1. Recurring extensions and flexions of the food-gathering tentacle of Noctiluca miliaris occur spontaneously. Identical movements can be evoked by appropriate electrical stimulation.

2. Spontaneous recurring potential wave forms (TRPs) were recorded from the vacuole of the luminescent form of Noctiluca during movements of the tentacle. The basic TRP wave form consists of a characteristic negative-going spike which arises at -20 to -30 mV. from the slowly redeveloping negativity of a pre-spike depolarization, and is followed by a quasi-stable post-spike d.c. level of relative vacuolar negativity (-45 to -60 mV.).

3. The TRP complex, similar in shape to that which occurs spontaneously, follows an intracellularly applied current pulse of either polarity if the vacuolar potential is at the post-spike level. The duration of the evoked pre-spike wave is related to the current intensity and duration. During the pre-spike state outward current is ineffective, although a TR spike occurs in response to inward current.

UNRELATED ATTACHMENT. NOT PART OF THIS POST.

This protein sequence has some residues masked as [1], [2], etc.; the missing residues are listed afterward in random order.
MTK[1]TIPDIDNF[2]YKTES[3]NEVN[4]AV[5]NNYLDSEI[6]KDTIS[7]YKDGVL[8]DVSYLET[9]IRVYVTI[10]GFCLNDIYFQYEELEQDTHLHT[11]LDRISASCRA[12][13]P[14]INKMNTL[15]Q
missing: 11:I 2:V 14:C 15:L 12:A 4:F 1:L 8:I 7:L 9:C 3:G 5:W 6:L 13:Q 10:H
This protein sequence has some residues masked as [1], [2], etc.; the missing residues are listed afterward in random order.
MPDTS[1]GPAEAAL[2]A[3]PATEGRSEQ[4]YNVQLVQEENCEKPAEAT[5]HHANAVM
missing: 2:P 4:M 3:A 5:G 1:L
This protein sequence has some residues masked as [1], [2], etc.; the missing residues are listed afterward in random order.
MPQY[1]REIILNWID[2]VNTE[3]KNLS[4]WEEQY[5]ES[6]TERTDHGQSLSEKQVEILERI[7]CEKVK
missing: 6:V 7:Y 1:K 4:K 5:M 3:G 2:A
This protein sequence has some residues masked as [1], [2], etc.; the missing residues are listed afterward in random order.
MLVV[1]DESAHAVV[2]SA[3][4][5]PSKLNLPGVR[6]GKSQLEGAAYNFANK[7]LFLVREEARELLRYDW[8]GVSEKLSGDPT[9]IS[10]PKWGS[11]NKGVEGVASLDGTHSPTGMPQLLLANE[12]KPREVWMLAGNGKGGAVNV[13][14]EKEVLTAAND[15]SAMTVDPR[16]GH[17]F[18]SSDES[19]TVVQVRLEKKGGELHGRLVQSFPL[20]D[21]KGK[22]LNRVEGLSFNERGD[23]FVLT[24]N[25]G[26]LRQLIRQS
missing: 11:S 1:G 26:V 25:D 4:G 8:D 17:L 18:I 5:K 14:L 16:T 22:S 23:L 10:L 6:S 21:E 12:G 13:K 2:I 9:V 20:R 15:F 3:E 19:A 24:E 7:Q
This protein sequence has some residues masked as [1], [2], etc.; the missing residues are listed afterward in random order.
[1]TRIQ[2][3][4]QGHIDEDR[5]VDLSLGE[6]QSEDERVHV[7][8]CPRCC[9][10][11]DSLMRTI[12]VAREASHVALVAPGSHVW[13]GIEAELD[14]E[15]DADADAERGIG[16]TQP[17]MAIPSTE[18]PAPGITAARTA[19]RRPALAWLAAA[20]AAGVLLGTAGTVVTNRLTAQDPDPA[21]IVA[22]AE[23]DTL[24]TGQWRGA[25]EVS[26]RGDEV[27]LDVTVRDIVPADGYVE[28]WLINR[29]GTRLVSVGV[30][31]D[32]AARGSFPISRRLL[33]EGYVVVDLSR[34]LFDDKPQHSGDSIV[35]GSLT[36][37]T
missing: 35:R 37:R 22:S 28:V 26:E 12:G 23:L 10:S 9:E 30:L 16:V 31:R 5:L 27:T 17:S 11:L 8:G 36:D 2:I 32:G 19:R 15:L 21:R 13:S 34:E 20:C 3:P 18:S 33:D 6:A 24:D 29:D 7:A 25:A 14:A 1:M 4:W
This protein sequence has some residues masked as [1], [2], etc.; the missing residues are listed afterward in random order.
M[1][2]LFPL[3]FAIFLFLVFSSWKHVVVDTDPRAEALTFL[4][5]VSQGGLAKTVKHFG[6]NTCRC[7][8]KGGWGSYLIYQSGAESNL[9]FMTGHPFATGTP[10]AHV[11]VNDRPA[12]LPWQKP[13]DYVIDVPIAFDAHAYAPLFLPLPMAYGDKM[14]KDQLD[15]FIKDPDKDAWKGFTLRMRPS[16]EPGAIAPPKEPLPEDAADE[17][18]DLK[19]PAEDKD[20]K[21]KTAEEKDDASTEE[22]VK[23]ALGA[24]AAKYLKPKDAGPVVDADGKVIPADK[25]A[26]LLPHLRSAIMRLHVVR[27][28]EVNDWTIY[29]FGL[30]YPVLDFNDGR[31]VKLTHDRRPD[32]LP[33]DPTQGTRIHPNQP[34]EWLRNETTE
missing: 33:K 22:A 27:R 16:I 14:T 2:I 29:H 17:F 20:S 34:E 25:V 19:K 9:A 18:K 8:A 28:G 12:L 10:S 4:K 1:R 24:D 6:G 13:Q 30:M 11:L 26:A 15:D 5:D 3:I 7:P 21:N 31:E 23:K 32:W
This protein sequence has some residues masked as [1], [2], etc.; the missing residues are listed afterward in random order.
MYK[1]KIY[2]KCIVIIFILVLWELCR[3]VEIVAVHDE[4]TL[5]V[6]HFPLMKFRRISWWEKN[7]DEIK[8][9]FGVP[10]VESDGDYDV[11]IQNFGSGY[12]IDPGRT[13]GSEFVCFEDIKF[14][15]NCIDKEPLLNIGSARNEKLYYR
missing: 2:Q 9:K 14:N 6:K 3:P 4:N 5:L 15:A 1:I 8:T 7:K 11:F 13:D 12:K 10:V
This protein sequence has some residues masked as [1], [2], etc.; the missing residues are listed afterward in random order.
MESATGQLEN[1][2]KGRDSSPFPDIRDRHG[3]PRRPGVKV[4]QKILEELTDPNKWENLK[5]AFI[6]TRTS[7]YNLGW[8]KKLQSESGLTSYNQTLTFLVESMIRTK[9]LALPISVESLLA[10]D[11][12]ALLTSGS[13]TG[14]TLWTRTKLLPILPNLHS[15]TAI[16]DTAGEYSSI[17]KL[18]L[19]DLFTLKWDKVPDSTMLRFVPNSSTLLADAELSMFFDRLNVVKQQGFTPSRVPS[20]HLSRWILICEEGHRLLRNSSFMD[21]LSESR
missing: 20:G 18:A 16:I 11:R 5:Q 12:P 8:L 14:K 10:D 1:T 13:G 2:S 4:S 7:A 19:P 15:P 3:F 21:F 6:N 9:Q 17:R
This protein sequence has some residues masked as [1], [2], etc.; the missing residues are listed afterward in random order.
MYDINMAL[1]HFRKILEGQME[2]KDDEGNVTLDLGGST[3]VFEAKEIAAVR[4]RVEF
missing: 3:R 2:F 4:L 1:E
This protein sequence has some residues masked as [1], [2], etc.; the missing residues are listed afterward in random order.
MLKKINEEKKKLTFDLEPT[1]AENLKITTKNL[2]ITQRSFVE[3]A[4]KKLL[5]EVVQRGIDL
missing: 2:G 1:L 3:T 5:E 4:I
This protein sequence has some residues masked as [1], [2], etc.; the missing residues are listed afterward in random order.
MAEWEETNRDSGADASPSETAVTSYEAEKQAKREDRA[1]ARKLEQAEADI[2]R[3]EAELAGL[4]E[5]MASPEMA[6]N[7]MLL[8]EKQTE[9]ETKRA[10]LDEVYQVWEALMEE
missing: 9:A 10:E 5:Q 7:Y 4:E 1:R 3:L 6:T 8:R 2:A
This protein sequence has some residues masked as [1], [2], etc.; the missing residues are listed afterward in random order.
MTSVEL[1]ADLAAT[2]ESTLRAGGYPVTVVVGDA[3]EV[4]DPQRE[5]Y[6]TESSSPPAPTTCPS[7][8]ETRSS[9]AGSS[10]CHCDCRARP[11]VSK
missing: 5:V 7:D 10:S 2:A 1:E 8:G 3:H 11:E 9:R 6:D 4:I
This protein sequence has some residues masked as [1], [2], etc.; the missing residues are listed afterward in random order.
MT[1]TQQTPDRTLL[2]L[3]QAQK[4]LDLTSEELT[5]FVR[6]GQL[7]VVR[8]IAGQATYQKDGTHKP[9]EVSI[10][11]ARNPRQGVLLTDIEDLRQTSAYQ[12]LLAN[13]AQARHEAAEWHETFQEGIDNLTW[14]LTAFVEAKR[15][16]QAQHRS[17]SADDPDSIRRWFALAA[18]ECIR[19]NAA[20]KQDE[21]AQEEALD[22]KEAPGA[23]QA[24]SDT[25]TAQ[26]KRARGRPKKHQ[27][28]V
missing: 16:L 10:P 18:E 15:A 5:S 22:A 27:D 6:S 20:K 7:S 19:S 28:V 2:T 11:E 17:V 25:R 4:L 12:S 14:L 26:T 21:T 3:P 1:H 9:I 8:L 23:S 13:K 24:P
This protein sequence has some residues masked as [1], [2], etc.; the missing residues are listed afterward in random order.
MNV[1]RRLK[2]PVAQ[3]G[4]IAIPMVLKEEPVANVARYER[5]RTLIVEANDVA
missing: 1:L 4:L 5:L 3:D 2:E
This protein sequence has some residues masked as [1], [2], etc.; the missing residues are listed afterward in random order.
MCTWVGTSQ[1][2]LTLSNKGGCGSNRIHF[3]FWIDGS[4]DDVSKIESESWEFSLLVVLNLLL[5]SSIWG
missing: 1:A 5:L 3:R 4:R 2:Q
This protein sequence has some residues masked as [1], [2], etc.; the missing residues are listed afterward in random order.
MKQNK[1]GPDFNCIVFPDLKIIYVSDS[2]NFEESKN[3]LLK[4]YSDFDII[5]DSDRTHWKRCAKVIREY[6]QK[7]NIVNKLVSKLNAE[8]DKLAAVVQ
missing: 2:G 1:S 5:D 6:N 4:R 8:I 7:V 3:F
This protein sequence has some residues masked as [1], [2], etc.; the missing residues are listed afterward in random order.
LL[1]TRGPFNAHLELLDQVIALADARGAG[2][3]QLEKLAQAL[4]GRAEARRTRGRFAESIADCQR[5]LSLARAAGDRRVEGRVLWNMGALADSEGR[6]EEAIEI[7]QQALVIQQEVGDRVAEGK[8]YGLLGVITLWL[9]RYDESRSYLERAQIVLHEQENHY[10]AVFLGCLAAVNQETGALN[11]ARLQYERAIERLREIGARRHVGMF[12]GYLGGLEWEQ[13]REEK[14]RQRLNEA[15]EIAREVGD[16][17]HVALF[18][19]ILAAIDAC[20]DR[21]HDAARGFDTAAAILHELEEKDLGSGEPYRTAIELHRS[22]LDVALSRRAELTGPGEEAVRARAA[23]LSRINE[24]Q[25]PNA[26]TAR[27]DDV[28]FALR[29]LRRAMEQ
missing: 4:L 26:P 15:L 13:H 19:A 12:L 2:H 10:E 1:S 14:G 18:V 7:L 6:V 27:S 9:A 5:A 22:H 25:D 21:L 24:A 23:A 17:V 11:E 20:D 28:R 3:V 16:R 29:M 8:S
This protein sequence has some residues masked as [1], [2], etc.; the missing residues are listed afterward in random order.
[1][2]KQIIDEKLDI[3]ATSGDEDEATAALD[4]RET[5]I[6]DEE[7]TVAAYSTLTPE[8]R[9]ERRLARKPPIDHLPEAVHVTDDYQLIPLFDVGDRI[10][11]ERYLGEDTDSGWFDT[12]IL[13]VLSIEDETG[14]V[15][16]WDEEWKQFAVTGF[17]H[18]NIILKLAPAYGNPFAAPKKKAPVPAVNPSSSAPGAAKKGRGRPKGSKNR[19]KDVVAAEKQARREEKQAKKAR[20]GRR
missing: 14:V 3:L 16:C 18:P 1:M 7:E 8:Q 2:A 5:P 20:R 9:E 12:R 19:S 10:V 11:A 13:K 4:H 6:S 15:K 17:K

4. The TRP is distinct in its behaviour and wave form from the flash-triggering potential, which can be evoked in the same cell, even though both exhibit all-or-none spikes.

5. Simultaneous recordings of intracellular potentials and movements of the tentacle showed a consistent temporal relationship between potential changes and subsequent movement. Extension of the tentacle begins 1-2 sec. after the spike and flexion begins within 1 sec. after beginning of the pre-spike wave.

6. Tentacle movement ceased in Ca-free sea water even though the cyclic potential changes continued normally.

7. Electron micrographs of the tentacle showed longitudinal aggregations of microtubules near the outer surface of the peripheral cytoplasm. It is proposed that contraction of these microtubules is the immediate cause of tentacle movements.

On leave of absence from Biological Institute, Faculty of Science, Tohoku University, Sendai, Japan.